Have you heard the word? Fossils are incredibly neat! I never took a Paleontology class when I was in college. Wait. I’m still in college. You know what I mean. Considering that I was of prime impressionable age when Jurassic Park came to theatres, it’s a wonder I don’t study dinosaur bones.
If one of my grants gets funded, I’ll be able to do some fossil work with my beetles. They’re trapped in amber deposits from millions and millions of years ago. My wee brain cannot even comprehend this. Anyway, I’ve been looking at other research that describes or incorporates amber fossils and I just came across this PlosOne article about an Ephemeroptera (mayfly) and Collembola (springtail) symbiotic relationship preserved in amber. Don’t know what a springtail is? Prepare to be overloaded with arthropod adorableness.
Isn’t David Attenborough endearing? Also, fun fact – John Hammond from Jurassic Park was played by David Attenborough’s brother, Richard Attenborough. I want to attend their family reunion.
Anyway, researchers have discovered a springtail in association with a mayfly in Dominican amber.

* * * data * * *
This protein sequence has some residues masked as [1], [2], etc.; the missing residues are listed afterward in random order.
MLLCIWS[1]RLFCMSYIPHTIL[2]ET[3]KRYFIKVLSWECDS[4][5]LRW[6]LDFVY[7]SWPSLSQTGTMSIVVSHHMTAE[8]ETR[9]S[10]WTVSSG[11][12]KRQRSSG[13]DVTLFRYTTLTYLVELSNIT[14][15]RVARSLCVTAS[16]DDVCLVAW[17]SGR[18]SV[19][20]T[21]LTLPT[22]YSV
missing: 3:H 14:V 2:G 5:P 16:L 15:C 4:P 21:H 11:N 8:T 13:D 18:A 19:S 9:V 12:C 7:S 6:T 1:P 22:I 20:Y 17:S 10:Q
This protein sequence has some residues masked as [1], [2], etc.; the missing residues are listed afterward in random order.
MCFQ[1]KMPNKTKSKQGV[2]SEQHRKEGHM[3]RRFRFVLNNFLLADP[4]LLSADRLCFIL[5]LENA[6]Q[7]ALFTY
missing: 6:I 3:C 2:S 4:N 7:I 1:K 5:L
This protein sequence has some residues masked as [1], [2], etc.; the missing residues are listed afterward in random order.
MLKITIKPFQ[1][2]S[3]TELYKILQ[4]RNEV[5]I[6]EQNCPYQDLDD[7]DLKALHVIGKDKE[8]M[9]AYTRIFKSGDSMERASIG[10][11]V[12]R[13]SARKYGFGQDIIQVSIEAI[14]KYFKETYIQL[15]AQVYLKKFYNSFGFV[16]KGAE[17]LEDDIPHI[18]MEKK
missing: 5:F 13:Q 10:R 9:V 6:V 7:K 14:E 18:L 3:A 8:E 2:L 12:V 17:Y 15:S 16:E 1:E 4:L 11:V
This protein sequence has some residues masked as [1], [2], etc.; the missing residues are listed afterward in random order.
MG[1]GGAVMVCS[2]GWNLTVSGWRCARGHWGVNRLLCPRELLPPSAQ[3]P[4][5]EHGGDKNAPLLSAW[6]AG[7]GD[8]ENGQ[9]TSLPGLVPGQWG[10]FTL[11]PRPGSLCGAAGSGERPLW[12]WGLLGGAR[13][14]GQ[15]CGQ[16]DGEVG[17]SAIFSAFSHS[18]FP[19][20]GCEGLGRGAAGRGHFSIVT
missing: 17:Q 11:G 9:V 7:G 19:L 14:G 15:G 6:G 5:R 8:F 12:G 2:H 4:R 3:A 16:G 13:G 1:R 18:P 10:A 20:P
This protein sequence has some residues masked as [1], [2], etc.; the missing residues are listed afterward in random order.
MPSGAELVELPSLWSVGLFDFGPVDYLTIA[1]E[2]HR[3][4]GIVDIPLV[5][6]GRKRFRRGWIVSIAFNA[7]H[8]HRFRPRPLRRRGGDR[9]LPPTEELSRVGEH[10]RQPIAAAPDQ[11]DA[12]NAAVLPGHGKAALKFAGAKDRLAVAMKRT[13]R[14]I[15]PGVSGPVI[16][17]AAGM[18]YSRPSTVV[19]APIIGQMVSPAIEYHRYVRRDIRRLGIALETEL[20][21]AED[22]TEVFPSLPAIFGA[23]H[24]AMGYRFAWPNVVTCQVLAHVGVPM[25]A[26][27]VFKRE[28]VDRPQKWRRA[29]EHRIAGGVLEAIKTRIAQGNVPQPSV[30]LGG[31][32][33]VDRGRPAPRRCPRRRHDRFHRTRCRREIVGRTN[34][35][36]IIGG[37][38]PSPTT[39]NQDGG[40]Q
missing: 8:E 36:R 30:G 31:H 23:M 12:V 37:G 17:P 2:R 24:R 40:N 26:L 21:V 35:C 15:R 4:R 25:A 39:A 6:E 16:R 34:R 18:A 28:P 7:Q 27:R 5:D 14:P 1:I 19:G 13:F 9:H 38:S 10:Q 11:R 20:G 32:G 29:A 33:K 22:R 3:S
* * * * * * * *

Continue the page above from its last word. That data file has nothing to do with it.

They used this fancy imaging method called X-ray computed tomography to take pictures of the tiny creature. After examining their images, researchers discovered that the little springtail was holding onto the mayfly with its antennae. It appears that the springtail was hitching a ride several million years ago.
But apparently springtails present in Dominican amber look morphologically very similar to springtails that are living today, so the researchers predict that there are extant taxa (science talk for “living animals”), which exhibit this same behavior. Neat!
*All images are from the research article*
Reference: Penney D, McNeil A, Green DI, Bradley RS, Jepson JE, Withers PJ, Preziosi RF (2012) Ancient Ephemeroptera-Collembola Symbiosis Fossilized in Amber Predicts Contemporary Phoretic Associations. PLoS ONE 7(10): e47651